Great. I live in India, and the only person who would write to me from England is my next-door neighbour, who lives most of the year in England, but then it'd say Manchester. Puzzled but pleased that I have some nice stamps for my philately enthusiast of a friend, I opened the envelope.

It was PTerry replying to a letter of mine.

I'd written to PTerry a few months ago, mostly complaining about bad proof reading,

(I guess they call it bad setting now) in the paperback edition of Jingo. And I was moaning about the quality of paper and binding, the general callousness that publishers show towards paperbacks. I also wondered if he had a flashback kind of a romance between Lady Margolatta and Lord Vetinari planned, at all. (I wonder if Vetinari had a memorable neck)

Mind you, I had no idea of Himself's address, and at that time I was reading a lovely book titled Six And Out, where I came across a picture of an envelope that had Don Bradman's photo stuck on it and 'Playing somewhere in England' by way of address. (My husband tells me I ought to give the details of the book, so: Six And Out, The Legend of Australian Cricket; edited by Jack Pollard, and the publishers were Angus and Robertson, England 1965; it was one of Sir Don's favourite fan letters.)

So I addressed my letter to Terry Pratchett, author of Discworld books, resident of Wiltshire, England.

And PTerry's letter arrived in a perfect moment. My incipient depression about my son going back to school was cured, and I got to gloat at my local lending library staff, who, once they realised it was real, asked for a photocopy to put up on their notice board.

I had to send photocopies to friends who refused to believe PTerry actually took the time to read and reply to a letter from me.

But he did. Oooh, oooh. I am thrilled to bits.

* From: "katherine parlevliet"
In reply to "Henna-Maija Aikas" In issue 80

Firstly - 'The sea and little fishes' can be found in the anthology ' LEGENDS' edited by Robert Silverberg (published by voyager in 1998)

Secondly - The third 'potential' cat is- "King Charles' Lapcat: Familiar to everyone. Note length of ears."

* From: "David Hopkins"
The many references to Mr Hong are not referring to another of PTerry's books; they are rather a reference to the "Cthulhu mythos", a set of horror stories originally created by H.P. Lovecraft and then continued by many other writers.

The Cthulhu mythos contains many elements which have appeared in PTerry; the Things From The Dungeon Dimensions are very similar to many of the horrific Things That Man Was Not Meant To Know in the Cthulhu stories.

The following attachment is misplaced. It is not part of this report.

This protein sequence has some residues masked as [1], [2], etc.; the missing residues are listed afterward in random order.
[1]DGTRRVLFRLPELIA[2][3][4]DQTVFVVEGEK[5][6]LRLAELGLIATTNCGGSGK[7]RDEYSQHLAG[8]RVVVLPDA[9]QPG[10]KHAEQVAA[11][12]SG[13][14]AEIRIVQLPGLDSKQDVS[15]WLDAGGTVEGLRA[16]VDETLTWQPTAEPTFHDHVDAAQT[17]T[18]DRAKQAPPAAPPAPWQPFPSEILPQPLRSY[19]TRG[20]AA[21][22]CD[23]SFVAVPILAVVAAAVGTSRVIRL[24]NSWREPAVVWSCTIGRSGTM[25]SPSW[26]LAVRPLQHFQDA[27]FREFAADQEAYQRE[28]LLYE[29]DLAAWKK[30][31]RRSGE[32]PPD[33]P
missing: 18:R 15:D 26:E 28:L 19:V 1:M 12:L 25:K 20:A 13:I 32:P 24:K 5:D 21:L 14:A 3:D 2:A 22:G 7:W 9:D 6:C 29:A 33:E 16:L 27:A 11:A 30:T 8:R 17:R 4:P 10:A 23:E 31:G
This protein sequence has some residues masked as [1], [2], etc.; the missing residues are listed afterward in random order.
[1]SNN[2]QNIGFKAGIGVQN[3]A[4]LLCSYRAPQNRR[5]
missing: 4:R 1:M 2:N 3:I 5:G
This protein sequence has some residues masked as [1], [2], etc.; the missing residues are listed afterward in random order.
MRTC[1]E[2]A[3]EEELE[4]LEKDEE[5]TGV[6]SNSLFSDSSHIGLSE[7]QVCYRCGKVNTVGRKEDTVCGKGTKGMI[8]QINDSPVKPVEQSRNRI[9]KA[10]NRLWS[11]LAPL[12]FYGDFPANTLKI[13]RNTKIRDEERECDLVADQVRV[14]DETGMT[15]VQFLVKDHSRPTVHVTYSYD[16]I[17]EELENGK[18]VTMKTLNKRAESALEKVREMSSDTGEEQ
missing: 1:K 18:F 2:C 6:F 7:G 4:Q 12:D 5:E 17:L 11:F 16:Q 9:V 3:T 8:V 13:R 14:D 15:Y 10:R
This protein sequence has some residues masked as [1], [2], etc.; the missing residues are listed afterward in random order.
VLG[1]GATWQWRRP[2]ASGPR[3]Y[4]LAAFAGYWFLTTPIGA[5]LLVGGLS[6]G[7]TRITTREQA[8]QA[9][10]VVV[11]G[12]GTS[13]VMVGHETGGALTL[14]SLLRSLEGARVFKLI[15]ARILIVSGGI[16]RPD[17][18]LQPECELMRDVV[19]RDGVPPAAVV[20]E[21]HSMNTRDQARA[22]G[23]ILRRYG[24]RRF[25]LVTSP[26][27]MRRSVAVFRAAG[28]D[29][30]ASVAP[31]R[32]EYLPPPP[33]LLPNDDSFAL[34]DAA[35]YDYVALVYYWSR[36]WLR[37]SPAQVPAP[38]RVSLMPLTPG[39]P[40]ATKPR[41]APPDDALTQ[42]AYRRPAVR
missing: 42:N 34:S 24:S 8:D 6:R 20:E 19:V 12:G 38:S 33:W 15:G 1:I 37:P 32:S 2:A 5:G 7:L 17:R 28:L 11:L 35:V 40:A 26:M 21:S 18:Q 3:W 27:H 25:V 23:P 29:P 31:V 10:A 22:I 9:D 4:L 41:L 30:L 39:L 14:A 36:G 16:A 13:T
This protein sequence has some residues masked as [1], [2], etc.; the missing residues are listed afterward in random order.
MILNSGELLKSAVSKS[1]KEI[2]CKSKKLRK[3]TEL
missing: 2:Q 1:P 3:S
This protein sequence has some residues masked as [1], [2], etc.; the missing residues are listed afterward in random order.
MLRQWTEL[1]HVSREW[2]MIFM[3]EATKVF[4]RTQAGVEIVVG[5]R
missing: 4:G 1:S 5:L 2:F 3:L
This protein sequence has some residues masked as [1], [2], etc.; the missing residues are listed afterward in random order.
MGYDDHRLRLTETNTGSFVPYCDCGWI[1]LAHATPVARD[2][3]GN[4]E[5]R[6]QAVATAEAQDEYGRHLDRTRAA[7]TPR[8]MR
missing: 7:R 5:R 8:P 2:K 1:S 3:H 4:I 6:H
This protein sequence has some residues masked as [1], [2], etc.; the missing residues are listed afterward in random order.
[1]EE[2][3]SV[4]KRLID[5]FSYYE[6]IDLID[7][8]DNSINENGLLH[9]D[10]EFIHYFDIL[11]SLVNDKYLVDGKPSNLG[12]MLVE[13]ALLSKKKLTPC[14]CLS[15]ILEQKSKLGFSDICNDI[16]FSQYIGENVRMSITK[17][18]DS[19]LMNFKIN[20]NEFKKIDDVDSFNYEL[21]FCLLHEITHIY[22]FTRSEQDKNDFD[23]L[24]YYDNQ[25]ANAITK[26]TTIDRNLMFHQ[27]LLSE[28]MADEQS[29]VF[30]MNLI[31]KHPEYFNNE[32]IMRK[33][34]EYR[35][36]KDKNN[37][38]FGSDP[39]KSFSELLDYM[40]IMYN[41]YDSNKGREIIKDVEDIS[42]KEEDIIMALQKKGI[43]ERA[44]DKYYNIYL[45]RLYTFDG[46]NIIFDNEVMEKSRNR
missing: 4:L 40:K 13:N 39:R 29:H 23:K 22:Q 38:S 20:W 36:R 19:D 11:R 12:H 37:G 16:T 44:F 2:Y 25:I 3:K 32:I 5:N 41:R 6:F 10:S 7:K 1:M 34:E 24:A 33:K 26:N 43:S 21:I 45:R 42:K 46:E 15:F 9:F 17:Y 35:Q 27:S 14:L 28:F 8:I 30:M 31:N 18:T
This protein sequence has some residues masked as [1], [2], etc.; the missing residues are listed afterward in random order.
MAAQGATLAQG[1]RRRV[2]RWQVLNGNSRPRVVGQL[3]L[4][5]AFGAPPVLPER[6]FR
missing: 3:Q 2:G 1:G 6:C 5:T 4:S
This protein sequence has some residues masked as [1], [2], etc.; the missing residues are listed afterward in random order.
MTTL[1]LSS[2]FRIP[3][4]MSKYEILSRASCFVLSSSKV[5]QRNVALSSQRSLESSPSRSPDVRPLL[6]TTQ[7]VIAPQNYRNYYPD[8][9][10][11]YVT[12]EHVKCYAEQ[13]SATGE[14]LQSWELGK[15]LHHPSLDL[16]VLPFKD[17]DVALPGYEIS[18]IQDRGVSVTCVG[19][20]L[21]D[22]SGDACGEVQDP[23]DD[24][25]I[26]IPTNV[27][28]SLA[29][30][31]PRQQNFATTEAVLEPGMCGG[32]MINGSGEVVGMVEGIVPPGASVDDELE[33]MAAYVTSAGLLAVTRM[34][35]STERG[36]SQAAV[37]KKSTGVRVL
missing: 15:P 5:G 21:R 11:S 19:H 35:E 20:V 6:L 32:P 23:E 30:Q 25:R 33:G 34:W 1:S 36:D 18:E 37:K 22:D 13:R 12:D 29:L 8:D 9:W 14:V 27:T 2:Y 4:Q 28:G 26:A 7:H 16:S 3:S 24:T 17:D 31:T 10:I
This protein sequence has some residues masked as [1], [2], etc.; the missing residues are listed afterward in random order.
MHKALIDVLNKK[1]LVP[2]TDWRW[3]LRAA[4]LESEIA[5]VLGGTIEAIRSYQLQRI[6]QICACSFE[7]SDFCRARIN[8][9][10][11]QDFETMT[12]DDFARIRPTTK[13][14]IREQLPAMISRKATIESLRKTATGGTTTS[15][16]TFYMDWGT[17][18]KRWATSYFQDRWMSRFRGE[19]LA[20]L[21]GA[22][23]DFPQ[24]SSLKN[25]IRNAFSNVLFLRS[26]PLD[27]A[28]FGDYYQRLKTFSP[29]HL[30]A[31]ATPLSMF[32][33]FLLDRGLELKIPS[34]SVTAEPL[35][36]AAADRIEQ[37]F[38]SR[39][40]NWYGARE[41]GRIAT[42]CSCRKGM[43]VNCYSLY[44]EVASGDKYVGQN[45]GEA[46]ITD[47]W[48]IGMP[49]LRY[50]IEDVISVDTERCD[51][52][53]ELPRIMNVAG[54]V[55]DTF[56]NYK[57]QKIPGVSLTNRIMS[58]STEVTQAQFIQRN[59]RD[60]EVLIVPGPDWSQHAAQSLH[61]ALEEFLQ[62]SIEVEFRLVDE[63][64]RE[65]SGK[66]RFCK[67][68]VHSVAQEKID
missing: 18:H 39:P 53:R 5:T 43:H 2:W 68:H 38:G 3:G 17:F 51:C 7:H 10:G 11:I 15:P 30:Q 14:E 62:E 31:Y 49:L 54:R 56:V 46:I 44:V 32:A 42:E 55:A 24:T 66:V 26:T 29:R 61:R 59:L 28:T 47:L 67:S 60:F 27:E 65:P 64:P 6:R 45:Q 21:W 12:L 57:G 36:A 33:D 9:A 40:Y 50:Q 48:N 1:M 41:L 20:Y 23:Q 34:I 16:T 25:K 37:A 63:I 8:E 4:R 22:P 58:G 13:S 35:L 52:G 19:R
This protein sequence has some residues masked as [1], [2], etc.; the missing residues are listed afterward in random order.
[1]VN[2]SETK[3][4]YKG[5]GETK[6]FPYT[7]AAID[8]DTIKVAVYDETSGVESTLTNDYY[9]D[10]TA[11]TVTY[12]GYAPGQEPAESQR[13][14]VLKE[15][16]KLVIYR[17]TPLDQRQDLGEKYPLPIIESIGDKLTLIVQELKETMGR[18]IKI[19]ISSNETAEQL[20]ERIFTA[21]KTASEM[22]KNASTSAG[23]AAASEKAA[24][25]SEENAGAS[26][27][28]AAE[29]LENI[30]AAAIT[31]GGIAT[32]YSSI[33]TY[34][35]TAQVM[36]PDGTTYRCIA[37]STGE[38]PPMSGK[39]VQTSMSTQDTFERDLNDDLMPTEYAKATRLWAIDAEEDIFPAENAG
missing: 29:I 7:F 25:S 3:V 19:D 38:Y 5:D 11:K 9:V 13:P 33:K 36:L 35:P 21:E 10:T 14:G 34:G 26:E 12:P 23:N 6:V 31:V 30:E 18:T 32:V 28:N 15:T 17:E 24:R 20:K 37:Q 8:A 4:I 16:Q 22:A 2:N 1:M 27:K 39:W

You may have noticed that the unfortunate Mr Hong's fish shop was built on Dagon Street. Dagon is the name of an evil fish god in one of H.P. Lovecraft's short stories. Other Cthulhu "personalities" parodied in Pratchett include Nyarlathotep (elsewhere parodied as Gnarlythotep, the Demon Surfer, and in the Discworld Noir computer game as Nylonathatep) and Yob Shoggoth.

No doubt Dagon Street is named after the patron deity of the temple, who must have been less than pleased to have a fish-and-chip shop open on his consecrated ground! The fact that it opened at midnight during a full moon, a traditionally occult sort of time, simply made it worse. The grisly fate of Mr Hong (often hinted at, but never fully explained in the novels) shows why it never wise to displease a Discworld deity, let alone one of great evil who is completely antithetical to humanity. :)

Hope this helps!

4. DiscTrivia

For the next few months we thought we would concentrate each trivia section on a certain subject. This month we have decided to ask questions about Hogswatch and the Hogfather. If the answers are wrong this month you will have to blame Jason .

What happens if you find an ant on Hogswatch Day?
Who started his apprenticeship at Hogswatch?
Who wanted a new bathroom for Hogswatch?
What type of animals did Mr Crumley almost mistake Gouger, Rooter, Tusker and Snout for when they crashed into his store?
What is the traditional appreciation given by children to the Hogfather?

The results, as always, appear at the end of this issue.

5. Review: Lords and Ladies Live

by Robert Crisp

Adapted by Irana Brown Performed by the Purple Monkey theatre co. 13th, 14th, 15th November 2003 Queen St Central Hall, Scarborough.

The Purple Monkey is a Theatre Company on the rise. Since their first show that I saw in 2001, (A rather mediocre Guards Guards) they have gone from strength to strength, each show being better than the last.

I was disappointed, therefore, to see such a poor turnout for their opening night of Lords and Ladies, especially after their breathtaking adaptation of "The Truth" A few months back. I felt for the cast and crew as the doors closed with a meagre handful of audience members. However, the players, unperturbed, were professional to the last and gave us all a hugely entertaining evening.

Lords and Ladies is a story about the Lancre witches and the Elves invasion of the village. All the characters were very strongly played, and close to their book counterparts, particularly in the case of Granny Weatherwax, Ponder Stibbons, Munstrum Ridcully and King Verence.

The gags were well timed and funny, I particularly liked the Bursar delivering the line "We aren't the wizards your looking for" Obi Wan Kenobi style to the Troll guarding Lancre bridge, though I suspect that it was an adlib!